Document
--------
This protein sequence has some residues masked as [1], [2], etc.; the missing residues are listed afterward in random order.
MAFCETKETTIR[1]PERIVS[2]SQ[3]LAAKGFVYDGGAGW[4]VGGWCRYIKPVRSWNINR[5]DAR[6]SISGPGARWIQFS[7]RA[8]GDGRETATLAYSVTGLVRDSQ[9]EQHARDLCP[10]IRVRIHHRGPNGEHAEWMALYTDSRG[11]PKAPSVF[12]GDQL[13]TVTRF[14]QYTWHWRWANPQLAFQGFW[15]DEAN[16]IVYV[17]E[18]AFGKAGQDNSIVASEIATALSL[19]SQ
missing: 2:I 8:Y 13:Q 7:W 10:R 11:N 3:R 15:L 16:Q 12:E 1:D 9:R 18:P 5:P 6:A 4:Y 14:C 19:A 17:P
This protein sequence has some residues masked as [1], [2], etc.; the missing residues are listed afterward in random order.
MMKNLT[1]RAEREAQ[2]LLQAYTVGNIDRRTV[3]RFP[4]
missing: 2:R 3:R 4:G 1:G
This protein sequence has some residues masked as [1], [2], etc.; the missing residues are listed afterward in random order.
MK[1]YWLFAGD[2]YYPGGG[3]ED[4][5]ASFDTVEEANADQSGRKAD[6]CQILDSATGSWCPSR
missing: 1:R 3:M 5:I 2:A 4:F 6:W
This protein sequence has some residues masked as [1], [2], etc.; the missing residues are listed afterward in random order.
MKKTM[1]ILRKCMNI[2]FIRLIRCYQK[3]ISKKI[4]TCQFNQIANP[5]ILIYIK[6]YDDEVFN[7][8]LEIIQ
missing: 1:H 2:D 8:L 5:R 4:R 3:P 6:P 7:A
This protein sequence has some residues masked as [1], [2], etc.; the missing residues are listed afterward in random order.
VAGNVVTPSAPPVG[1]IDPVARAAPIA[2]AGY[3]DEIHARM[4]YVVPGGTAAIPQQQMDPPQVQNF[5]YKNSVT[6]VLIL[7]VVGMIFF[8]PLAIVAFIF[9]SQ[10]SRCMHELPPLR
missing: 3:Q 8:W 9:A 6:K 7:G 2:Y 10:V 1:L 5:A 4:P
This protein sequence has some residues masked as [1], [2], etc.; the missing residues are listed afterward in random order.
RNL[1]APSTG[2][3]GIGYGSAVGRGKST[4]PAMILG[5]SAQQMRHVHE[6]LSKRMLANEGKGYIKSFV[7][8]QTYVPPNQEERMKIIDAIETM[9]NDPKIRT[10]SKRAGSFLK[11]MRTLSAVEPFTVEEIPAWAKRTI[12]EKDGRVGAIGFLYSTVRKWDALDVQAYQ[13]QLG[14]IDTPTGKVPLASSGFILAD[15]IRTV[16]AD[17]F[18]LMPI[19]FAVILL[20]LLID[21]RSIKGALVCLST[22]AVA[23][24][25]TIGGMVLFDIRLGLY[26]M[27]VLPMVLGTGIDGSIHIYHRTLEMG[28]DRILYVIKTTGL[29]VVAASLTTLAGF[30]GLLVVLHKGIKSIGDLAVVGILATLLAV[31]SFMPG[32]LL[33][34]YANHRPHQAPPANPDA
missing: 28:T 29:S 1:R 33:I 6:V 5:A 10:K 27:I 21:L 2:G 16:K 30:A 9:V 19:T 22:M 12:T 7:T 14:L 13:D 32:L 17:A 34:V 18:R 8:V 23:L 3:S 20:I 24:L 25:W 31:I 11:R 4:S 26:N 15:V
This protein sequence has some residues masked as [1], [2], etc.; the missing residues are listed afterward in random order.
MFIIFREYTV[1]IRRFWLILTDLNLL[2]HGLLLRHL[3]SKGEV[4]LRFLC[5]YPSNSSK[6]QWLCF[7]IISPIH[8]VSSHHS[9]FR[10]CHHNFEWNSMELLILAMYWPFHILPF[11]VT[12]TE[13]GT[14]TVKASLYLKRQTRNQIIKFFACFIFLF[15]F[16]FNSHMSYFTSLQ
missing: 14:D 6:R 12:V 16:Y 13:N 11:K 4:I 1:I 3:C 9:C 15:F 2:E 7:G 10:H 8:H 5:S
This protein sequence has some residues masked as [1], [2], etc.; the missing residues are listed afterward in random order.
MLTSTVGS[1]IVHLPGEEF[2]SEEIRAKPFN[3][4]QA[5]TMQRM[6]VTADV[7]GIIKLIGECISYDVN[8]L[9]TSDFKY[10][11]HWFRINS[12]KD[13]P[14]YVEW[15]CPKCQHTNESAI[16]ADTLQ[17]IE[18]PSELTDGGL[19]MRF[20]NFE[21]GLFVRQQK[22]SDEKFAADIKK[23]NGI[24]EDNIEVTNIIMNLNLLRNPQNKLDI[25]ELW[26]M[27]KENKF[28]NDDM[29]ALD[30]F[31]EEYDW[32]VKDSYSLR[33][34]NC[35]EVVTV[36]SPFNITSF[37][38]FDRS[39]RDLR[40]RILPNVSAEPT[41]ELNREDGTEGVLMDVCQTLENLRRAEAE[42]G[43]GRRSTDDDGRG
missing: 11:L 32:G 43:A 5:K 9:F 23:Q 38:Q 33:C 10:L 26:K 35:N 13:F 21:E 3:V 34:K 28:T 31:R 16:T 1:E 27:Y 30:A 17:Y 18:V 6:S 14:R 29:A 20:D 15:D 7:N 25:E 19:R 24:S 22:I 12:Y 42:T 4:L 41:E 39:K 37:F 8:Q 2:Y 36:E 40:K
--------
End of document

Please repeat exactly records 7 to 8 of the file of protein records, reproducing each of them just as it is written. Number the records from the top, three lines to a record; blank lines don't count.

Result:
This protein sequence has some residues masked as [1], [2], etc.; the missing residues are listed afterward in random order.
MFIIFREYTV[1]IRRFWLILTDLNLL[2]HGLLLRHL[3]SKGEV[4]LRFLC[5]YPSNSSK[6]QWLCF[7]IISPIH[8]VSSHHS[9]FR[10]CHHNFEWNSMELLILAMYWPFHILPF[11]VT[12]TE[13]GT[14]TVKASLYLKRQTRNQIIKFFACFIFLF[15]F[16]FNSHMSYFTSLQ
missing: 14:D 6:R 12:V 16:Y 13:N 11:K 4:I 1:I 3:C 9:C 15:F 2:E 7:G 10:H 8:H 5:S
This protein sequence has some residues masked as [1], [2], etc.; the missing residues are listed afterward in random order.
MLTSTVGS[1]IVHLPGEEF[2]SEEIRAKPFN[3][4]QA[5]TMQRM[6]VTADV[7]GIIKLIGECISYDVN[8]L[9]TSDFKY[10][11]HWFRINS[12]KD[13]P[14]YVEW[15]CPKCQHTNESAI[16]ADTLQ[17]IE[18]PSELTDGGL[19]MRF[20]NFE[21]GLFVRQQK[22]SDEKFAADIKK[23]NGI[24]EDNIEVTNIIMNLNLLRNPQNKLDI[25]ELW[26]M[27]KENKF[28]NDDM[29]ALD[30]F[31]EEYDW[32]VKDSYSLR[33][34]NC[35]EVVTV[36]SPFNITSF[37][38]FDRS[39]RDLR[40]RILPNVSAEPT[41]ELNREDGTEGVLMDVCQTLENLRRAEAE[42]G[43]GRRSTDDDGRG
missing: 11:L 32:G 43:A 5:K 9:F 23:Q 38:Q 33:C 10:L 26:K 35:N 13:F 21:E 3:V 34:K 28:T 31:R 16:T 1:E 27:Y 30:A 17:Y 18:V 6:S 14:R 29:A 20:D 15:D 7:N 25:E 19:R 24:S 22:I 12:Y 42:T 4:L 41:E 39:K 37:F 8:Q 2:Y 36:E 40:K